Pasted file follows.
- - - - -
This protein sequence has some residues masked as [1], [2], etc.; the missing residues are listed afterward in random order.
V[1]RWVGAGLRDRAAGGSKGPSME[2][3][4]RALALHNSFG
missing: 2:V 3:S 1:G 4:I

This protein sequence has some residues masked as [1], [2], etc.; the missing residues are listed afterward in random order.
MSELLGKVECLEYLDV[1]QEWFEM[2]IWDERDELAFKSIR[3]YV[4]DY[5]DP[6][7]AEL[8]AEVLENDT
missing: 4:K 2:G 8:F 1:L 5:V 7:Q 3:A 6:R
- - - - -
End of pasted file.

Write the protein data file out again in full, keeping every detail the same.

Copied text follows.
This protein sequence has some residues masked as [1], [2], etc.; the missing residues are listed afterward in random order.
V[1]RWVGAGLRDRAAGGSKGPSME[2][3][4]RALALHNSFG
missing: 2:V 3:S 1:G 4:I

This protein sequence has some residues masked as [1], [2], etc.; the missing residues are listed afterward in random order.
MSELLGKVECLEYLDV[1]QEWFEM[2]IWDERDELAFKSIR[3]YV[4]DY[5]DP[6][7]AEL[8]AEVLENDT
missing: 4:K 2:G 8:F 1:L 5:V 7:Q 3:A 6:R